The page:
In the following section, we define many of the terms used in the analysis of spur gears. Some of the terminology has been defined previously but we include them here for completeness.

**Pitch surface**: The surface of the imaginary rolling cylinder (cone, etc.) that the toothed gear may be considered to replace.**Pitch circle**: A right section of the pitch surface.**Addendum circle**: A circle bounding the ends of the teeth, in a right section of the gear.**Root (or dedendum) circle**: The circle bounding the spaces between the teeth, in a right section of the gear.**Addendum**: The radial distance between the pitch circle and the addendum circle.**Dedendum**: The radial distance between the pitch circle and the root circle.**Clearance**: The difference between the dedendum of one gear and the addendum of the mating gear.**Face of a tooth**: That part of the tooth surface lying outside the pitch surface.**Flank of a tooth**: The part of the tooth surface lying inside the pitch surface.**Circular thickness**(also called the**tooth thickness**) : The thickness of the tooth measured on the pitch circle. It is the length of an arc and not the length of a straight line.**Tooth space**: The distance between adjacent teeth measured on the pitch circle.**Backlash**: The difference between the circle thickness of one gear and the tooth space of the mating gear.**Circular pitch**p: The width of a tooth and a space, measured on the pitch circle.**Diametral pitch**P: The number of teeth of a gear per inch of its pitch diameter. A toothed gear must have an integral number of teeth. The*circular pitch*, therefore, equals the pitch circumference divided by the number of teeth. The*diametral pitch*is, by definition, the number of teeth divided by the*pitch diameter*. That is,and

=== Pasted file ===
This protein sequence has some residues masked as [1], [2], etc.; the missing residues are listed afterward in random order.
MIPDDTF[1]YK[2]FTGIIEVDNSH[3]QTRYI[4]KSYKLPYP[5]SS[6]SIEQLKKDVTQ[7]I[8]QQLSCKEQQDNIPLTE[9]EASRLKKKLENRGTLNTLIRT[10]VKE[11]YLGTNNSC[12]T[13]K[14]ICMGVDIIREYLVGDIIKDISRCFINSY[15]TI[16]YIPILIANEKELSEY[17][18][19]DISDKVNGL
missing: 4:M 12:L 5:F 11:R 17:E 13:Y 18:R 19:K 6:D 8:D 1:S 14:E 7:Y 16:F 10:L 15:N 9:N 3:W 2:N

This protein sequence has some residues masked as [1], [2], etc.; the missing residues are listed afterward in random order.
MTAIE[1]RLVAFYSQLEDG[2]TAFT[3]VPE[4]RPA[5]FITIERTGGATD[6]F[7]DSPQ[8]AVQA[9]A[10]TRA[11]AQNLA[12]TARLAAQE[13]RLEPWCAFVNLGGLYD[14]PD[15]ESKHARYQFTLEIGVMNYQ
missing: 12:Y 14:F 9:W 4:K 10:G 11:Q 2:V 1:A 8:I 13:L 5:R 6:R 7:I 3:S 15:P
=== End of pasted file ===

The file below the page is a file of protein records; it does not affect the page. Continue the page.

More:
Hence

where

- p = circular pitch
- P = diametral pitch
- N = number of teeth
- D = pitch diameter

That is, the product of the diametral pitch and the circular pitch equals .

**Module**m: Pitch diameter divided by number of teeth. The pitch diameter is usually specified in inches or millimeters; in the former case the module is the inverse of diametral pitch.**Fillet**: The small radius that connects the profile of a tooth to the root circle.**Pinion**: The smaller of any pair of mating gears. The larger of the pair is called simply the gear.**Velocity ratio**: The ratio of the number of revolutions of the driving (or input) gear to the number of revolutions of the driven (or output) gear, in a unit of time.**Pitch point**: The point of tangency of the pitch circles of a pair of mating gears.**Common tangent**: The line tangent to the pitch circle at the pitch point.**Line of action**: A line normal to a pair of mating tooth profiles at their point of contact.**Path of contact**: The path traced by the contact point of a pair of tooth profiles.**Pressure angle**: The angle between the common normal at the point of tooth contact and the common tangent to the pitch circles. It is also the angle between the line of action and the common tangent.**Base circle**:An imaginary circle used in involute gearing to generate the involutes that form the tooth profiles.

Table lists the commonly used diametral pitches.

Coarse pitch | 2 | 2.25 | 2.5 | 3 | 4 | 6 | 8 | 10 | 12 | 16 |

Fine pitch | 20 | 24 | 32 | 40 | 48 | 64 | 96 | 120 | 150 | 200 |

Figure 4 shows two meshing gears contacting at point *K _{1}*
and

To get a correct meshing, the distance of *K _{1}K_{2}*
on gear 1 should be the same as the distance of